The forest was still. The river gurgled below. Wooden stairs led us further upwards to another clearing where we caught our first glimpse of the glaciers in the distance.
As the forest gave way to more open alpine terrain, we stopped for a snack. Dad wasn’t sure if he was going to hike the last part to the Rob Roy Glacier itself. I told him that I didn’t think it was much further but if he didn’t want to do it I would meet him back at the car, then I set off for the glacier.
The last section of the hike was far and away the most magnificent. A rocky trail through tussock grasses with mountain views abounding.
The sound of the glaciers calving that I had heard at a distance earlier was magnified. Like a plane flying close overhead or a thunderstorm, a sound that reminds me of my time in Alaska and one that I am always happy to hear.
A wall of glaciers came into view as soon as I left the clearing. Ribbons of water spilled down the mountainside from the icy behemoths and onto the rocks far below. Chunks of ice tumbled, shattering to nothing before reaching the ground.
The closer I got, the better the view. And then I was at the end of the trail and the Rob Roy Glacier was before me.
Sun glinted off the virgin white snow. Jagged peaks penetrated the bright blue sky. I sat on a rock, trying to take all of the beauty in. Mount Aspiring National Park was incredibly inspiring.
Then Dad showed up. I was so pleased he decided to do the last part of the hike and so was he when he saw the view. We could have sat there all day soaking up the tranquility of this special place.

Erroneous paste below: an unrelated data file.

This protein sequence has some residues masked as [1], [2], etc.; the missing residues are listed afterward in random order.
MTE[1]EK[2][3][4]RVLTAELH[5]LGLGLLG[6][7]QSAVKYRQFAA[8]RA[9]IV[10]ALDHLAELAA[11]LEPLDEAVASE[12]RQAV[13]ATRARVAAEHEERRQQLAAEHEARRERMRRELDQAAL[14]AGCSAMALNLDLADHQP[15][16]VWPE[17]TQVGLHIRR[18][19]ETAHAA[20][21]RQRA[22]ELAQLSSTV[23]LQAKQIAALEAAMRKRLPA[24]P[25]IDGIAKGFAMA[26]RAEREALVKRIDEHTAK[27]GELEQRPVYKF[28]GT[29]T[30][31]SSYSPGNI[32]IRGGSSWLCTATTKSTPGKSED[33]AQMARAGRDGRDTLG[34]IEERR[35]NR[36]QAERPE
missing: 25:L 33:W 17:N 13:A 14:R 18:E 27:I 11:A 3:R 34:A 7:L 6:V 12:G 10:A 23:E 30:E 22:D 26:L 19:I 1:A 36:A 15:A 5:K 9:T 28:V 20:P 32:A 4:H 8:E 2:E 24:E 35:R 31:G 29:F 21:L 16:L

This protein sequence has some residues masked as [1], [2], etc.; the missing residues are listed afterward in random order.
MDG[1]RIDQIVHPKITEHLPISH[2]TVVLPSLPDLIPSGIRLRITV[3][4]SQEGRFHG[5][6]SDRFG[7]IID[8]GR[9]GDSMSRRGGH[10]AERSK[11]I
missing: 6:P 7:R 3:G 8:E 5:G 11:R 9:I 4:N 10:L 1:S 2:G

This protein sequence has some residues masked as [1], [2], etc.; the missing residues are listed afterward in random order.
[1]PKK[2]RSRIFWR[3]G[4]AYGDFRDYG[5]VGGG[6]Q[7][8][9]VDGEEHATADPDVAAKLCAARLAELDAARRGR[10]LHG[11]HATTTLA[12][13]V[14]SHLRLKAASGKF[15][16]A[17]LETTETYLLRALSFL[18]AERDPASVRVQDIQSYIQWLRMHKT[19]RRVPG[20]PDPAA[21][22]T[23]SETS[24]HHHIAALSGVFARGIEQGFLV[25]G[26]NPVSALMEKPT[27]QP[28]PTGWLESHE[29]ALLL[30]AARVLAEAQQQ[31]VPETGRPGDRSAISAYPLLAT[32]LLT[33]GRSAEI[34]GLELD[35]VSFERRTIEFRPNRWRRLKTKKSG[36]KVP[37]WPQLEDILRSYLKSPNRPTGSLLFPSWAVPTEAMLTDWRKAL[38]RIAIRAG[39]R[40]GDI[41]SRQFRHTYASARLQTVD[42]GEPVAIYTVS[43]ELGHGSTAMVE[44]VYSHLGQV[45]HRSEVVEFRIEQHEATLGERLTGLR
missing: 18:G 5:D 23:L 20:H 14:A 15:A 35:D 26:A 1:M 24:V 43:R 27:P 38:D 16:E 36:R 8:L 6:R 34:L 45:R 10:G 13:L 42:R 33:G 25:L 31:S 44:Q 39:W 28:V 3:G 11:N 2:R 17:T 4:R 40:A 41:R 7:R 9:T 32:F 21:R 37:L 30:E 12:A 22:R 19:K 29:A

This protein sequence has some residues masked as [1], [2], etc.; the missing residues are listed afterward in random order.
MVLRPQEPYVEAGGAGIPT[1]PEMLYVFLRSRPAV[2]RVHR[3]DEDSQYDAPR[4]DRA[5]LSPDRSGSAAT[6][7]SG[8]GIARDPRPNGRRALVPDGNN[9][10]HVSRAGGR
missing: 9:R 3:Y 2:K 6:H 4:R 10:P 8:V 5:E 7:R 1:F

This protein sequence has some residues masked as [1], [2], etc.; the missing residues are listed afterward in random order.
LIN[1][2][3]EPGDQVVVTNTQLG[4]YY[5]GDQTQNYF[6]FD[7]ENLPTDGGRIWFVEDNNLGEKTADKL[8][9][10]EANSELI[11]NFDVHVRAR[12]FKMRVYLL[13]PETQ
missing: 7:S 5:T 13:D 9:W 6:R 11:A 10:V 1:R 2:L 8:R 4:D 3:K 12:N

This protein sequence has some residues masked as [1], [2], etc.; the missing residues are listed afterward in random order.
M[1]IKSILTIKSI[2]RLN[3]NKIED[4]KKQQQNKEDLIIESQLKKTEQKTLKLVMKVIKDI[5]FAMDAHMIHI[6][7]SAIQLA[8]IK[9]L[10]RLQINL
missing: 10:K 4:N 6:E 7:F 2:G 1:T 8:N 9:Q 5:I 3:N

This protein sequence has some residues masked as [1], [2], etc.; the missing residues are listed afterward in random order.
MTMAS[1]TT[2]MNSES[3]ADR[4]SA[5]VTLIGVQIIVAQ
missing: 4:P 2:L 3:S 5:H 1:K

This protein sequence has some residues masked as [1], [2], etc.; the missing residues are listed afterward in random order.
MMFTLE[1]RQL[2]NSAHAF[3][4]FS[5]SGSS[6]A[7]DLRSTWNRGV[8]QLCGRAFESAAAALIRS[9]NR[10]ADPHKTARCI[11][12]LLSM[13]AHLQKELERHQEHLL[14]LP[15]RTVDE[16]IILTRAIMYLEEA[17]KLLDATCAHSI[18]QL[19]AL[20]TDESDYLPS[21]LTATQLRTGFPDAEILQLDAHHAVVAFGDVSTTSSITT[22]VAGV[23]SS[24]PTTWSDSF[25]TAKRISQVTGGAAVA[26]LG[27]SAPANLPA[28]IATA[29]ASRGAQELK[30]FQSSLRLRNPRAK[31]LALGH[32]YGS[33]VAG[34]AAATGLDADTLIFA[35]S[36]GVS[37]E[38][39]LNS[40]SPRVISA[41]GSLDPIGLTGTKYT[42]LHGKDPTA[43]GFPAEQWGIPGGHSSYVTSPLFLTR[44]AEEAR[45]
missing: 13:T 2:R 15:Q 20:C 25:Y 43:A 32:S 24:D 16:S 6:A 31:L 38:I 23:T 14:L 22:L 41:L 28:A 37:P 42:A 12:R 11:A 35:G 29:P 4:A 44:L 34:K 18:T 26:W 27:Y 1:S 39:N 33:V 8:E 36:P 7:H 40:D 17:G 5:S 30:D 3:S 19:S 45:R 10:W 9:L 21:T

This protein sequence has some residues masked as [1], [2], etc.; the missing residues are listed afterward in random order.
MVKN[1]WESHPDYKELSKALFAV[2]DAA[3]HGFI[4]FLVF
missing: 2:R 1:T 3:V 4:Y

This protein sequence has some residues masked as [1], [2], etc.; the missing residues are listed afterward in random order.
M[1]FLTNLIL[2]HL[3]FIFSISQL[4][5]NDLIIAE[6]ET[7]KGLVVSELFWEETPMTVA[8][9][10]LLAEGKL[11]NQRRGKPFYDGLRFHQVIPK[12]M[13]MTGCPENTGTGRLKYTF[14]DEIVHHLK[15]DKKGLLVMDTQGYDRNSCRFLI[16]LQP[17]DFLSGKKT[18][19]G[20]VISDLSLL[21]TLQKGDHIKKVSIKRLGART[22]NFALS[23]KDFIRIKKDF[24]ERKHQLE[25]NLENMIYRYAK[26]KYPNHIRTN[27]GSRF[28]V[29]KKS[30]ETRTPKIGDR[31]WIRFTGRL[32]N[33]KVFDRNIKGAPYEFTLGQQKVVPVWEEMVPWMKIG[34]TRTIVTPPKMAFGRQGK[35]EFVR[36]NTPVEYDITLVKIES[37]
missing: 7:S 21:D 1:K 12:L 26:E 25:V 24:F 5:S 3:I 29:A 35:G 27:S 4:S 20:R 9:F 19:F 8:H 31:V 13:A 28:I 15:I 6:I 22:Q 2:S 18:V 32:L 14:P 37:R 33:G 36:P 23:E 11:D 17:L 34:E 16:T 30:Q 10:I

The hike back was downhill and went so much quicker than the way in, doesn’t it always?
Driving back to Wanaka I am pretty sure I had a big smile plastered on my face. This was one of those hikes that you know you will remember in years to come.
Back at our hotel we rewarded ourselves with a soak in the Jacuzzi, thinking back on how incredible our taste of Mount Aspiring National Park was. It’s a tough life.
For my first time in the pristine wilderness that is Mount Aspiring National Park, I was suitably impressed. The beauty made my soul sing and if that is what I can see around the park boundaries, it makes me want to explore the furthest reaches of the park even more.
It was also a great warm up to the three day Kepler Track hike that I would be undertaking a few days later.
I am coming for you again Mount Aspiring National Park. I don’t know when, but I am coming.
Getting there: To reach the Raspberry Flats car park in Mount Aspiring National Park you take the Mount Aspiring Road from the centre of Wanaka. The last 33 kilometres are unpaved and there are nine streams that you will need to ford to reach the car park. Most rental car agreements will not allow you to drive their vehicles here and I would not advise it if the water level of the streams are high.
From the car park it is a 15 minute walk to the Matukituki bridge where the trail begins.
Length: 10km/6.2 miles return from the Matukituki swing bridge to the Rob Roy Glacier viewpoint
Elevation Gain: 495 metres/1625 feet
Difficulty: I would rate it as easy as the elevation gain is gradual and the path is well maintained. Do keep in mind that it is 10km return though. If you aren’t used to hiking this distance then it will be harder.